What toddlers can teach us about how the human brain does science?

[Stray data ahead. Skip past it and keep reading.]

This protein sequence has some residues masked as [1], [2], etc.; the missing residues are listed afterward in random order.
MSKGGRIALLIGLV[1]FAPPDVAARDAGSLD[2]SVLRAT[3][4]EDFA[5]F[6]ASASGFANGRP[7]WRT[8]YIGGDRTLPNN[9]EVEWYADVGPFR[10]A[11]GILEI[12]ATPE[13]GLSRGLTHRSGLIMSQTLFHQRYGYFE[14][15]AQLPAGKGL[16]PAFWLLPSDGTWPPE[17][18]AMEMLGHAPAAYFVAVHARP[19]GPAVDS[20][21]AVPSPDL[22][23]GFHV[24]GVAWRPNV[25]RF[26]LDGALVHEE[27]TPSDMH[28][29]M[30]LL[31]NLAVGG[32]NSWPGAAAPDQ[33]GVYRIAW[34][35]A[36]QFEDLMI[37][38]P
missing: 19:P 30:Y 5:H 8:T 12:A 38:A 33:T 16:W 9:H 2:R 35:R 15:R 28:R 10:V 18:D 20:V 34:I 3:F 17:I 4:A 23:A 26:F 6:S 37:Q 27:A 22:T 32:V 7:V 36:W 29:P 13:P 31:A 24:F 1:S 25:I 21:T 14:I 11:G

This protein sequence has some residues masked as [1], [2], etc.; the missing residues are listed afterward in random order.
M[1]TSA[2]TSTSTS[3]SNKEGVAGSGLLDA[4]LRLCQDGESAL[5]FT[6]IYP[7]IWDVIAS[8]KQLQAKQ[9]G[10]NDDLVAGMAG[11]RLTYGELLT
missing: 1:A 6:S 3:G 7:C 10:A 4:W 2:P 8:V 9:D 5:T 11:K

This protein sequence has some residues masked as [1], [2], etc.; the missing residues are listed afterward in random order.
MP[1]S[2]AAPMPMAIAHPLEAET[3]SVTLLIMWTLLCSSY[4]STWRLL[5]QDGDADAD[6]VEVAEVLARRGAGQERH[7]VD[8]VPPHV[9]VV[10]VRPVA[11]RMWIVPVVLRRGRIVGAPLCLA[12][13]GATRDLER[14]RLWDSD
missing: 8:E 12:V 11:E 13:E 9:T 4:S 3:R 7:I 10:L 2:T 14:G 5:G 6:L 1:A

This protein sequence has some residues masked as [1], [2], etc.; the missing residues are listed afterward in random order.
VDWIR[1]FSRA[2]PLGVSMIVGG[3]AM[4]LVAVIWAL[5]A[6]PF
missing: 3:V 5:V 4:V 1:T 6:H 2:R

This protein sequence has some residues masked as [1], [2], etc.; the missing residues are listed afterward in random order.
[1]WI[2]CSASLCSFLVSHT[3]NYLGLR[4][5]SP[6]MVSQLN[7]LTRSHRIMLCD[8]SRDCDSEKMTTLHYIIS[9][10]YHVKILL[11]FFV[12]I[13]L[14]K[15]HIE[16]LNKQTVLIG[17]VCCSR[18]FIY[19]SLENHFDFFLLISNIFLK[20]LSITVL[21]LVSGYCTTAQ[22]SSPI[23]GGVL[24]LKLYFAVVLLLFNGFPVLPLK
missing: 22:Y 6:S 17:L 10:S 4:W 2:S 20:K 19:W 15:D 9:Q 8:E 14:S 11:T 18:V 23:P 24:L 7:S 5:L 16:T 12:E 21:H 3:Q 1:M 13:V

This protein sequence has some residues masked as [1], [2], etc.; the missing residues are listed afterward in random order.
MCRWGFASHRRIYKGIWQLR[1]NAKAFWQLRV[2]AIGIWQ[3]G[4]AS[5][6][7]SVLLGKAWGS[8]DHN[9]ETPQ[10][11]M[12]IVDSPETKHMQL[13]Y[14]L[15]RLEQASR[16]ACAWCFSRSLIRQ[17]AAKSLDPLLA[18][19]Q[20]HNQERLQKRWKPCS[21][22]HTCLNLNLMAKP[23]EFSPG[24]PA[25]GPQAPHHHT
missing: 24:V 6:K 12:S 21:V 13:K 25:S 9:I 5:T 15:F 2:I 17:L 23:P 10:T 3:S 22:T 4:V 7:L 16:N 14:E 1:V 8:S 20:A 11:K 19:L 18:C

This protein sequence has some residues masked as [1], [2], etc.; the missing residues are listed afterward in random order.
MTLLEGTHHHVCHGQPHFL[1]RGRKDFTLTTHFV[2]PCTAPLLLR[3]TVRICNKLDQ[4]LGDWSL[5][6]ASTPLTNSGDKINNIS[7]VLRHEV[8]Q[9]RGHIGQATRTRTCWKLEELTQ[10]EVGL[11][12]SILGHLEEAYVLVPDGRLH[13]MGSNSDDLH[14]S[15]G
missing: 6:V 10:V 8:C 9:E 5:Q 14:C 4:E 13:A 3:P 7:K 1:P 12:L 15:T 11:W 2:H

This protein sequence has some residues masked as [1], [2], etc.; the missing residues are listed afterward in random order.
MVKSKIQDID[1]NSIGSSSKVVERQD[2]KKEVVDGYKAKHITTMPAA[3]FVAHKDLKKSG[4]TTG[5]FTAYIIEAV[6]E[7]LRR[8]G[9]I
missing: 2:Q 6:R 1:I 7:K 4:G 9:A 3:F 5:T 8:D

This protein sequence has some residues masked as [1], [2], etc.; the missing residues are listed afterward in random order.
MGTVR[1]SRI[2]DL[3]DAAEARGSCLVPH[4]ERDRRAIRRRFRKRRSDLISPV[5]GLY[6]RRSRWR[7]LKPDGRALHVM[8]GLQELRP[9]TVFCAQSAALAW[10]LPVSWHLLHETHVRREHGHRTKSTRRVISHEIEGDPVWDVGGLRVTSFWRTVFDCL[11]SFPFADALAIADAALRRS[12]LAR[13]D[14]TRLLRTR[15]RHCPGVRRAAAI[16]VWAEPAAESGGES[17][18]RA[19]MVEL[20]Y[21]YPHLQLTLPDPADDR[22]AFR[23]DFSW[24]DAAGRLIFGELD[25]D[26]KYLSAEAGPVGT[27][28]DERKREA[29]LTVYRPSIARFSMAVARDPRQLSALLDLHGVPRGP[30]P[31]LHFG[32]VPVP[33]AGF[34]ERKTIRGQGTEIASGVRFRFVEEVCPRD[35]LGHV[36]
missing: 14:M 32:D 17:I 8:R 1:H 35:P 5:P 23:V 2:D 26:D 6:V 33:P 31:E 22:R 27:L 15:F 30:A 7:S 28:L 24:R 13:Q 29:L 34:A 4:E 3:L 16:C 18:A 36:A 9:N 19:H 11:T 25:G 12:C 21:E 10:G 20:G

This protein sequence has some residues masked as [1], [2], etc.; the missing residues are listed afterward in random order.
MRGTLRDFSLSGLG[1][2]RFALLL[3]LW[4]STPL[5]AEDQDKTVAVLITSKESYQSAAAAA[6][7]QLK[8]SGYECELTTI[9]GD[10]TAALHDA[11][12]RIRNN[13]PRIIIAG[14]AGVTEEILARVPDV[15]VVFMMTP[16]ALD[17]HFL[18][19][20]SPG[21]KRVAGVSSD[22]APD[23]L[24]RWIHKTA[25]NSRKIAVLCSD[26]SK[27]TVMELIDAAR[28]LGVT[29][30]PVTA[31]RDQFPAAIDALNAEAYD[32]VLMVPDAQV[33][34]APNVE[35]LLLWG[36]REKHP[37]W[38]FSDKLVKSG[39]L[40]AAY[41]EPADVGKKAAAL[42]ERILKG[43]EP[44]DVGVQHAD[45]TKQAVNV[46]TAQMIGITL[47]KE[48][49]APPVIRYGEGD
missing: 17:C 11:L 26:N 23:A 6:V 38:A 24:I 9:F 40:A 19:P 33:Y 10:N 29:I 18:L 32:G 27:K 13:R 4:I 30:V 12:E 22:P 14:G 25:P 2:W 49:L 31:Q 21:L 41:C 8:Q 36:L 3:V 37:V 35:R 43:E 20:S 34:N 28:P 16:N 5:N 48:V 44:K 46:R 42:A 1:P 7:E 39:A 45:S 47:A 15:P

Science as we’ve come to understand it today – that is, conducting experiments using a hypothesis-testing method – has existed only since about the 17th century. But the Homo sapiens brain has been around since the Pleistocene, so how is it that we’ve gotten so good at the kind of science we do in such a short amount of time? In this interview with Robert Lawrence Kuhn from the PBS series Closer to Truth, the US psychologist and philosopher Alison Gopnik argues that scientific skills, including making statistical inferences and testing our environments through trial and error, are implicit in children, even those as young as 20 months. Drawing on research conducted at her laboratory at the University of California, Berkley, Gopnik believes that the fundamentals of scientific thinking appear in humans just about as soon as we start to speak. In other words, as she puts it: "It’s not that children are little scientists, it’s actually that scientists are big children."